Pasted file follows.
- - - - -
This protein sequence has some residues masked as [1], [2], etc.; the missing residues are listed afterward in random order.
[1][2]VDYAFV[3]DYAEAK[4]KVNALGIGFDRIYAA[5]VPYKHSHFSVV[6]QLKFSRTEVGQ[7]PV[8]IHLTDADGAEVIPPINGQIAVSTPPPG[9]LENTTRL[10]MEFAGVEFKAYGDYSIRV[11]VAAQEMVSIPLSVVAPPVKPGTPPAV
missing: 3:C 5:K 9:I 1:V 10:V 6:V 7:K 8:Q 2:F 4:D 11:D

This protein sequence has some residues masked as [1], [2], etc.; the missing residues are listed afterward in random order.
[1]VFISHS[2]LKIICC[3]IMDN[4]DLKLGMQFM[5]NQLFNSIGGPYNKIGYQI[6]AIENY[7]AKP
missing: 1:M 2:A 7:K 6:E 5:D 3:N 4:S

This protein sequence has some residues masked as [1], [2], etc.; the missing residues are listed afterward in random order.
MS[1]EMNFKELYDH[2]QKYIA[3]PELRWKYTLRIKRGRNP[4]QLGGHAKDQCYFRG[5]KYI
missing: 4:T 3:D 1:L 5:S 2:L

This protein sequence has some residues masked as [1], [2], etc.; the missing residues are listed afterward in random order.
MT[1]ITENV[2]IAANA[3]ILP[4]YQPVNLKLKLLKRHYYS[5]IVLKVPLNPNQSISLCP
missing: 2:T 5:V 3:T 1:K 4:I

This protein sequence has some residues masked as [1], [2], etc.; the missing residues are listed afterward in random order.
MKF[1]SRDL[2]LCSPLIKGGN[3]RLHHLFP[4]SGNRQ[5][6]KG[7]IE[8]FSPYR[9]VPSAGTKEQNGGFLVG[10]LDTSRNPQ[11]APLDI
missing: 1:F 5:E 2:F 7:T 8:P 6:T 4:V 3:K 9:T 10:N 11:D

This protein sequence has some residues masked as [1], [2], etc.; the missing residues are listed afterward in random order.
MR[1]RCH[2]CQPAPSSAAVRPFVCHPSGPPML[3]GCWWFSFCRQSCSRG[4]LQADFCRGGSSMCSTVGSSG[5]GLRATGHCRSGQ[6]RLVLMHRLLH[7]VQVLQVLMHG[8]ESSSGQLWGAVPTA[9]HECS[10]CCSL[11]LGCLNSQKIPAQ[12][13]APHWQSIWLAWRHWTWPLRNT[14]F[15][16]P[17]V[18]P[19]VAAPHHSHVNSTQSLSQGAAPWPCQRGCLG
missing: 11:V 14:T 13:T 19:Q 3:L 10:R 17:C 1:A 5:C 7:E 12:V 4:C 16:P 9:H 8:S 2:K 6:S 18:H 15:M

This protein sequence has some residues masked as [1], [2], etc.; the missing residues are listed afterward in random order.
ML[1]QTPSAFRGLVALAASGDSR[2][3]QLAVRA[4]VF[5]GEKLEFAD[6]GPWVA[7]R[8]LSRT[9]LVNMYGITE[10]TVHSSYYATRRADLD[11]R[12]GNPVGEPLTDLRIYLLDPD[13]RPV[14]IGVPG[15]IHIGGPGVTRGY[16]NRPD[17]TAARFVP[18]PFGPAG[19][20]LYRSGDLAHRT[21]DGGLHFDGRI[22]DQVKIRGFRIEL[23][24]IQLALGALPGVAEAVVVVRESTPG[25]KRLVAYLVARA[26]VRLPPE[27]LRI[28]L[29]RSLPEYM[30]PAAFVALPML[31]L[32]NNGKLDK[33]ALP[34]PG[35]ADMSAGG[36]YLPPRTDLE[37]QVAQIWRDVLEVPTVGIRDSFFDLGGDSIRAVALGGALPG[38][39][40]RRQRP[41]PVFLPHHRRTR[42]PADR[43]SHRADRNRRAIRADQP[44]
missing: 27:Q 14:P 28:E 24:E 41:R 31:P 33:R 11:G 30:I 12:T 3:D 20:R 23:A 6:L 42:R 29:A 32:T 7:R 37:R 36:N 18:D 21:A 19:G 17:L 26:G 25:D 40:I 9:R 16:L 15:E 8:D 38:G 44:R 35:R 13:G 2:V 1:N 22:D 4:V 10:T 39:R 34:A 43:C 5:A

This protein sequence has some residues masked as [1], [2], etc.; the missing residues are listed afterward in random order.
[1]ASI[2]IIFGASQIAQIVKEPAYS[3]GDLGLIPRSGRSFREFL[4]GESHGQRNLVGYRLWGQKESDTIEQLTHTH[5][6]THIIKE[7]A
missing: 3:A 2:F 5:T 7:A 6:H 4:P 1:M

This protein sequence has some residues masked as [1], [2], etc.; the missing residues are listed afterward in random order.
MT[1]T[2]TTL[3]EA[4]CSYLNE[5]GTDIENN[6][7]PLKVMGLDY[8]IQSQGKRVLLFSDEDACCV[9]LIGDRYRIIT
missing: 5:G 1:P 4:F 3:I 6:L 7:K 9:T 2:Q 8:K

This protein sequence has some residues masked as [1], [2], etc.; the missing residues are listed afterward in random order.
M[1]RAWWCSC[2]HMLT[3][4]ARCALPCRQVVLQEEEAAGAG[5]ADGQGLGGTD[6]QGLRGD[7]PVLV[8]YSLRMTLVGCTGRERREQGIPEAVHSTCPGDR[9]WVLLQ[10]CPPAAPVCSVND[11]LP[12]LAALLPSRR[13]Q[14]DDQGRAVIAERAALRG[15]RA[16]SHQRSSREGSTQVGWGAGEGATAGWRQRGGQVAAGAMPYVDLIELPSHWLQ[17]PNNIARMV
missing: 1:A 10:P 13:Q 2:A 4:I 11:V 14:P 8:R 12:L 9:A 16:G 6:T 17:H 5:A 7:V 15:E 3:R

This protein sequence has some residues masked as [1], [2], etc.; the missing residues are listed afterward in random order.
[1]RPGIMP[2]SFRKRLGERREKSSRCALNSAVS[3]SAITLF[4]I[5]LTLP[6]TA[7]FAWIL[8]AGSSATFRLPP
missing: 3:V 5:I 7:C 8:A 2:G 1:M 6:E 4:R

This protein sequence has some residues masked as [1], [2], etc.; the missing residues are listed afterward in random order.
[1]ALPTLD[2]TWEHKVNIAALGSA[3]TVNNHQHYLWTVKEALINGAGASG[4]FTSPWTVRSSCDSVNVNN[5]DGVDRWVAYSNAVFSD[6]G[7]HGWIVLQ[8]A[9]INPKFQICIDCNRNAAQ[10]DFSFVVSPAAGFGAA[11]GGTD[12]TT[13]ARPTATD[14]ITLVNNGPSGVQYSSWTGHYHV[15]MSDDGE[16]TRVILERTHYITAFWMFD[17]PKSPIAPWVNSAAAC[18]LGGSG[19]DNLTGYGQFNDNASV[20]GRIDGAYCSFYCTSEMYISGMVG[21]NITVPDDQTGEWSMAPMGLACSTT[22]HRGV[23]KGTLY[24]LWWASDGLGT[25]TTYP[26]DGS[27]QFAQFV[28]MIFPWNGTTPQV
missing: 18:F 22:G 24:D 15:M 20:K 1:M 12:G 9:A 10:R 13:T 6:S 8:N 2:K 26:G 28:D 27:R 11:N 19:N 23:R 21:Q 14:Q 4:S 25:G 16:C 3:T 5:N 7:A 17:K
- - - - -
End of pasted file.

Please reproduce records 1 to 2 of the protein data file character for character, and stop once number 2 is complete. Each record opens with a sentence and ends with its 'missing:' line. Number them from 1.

This protein sequence has some residues masked as [1], [2], etc.; the missing residues are listed afterward in random order.
[1][2]VDYAFV[3]DYAEAK[4]KVNALGIGFDRIYAA[5]VPYKHSHFSVV[6]QLKFSRTEVGQ[7]PV[8]IHLTDADGAEVIPPINGQIAVSTPPPG[9]LENTTRL[10]MEFAGVEFKAYGDYSIRV[11]VAAQEMVSIPLSVVAPPVKPGTPPAV
missing: 3:C 5:K 9:I 1:V 10:V 6:V 7:K 8:Q 2:F 4:D 11:D

This protein sequence has some residues masked as [1], [2], etc.; the missing residues are listed afterward in random order.
[1]VFISHS[2]LKIICC[3]IMDN[4]DLKLGMQFM[5]NQLFNSIGGPYNKIGYQI[6]AIENY[7]AKP
missing: 1:M 2:A 7:K 6:E 5:D 3:N 4:S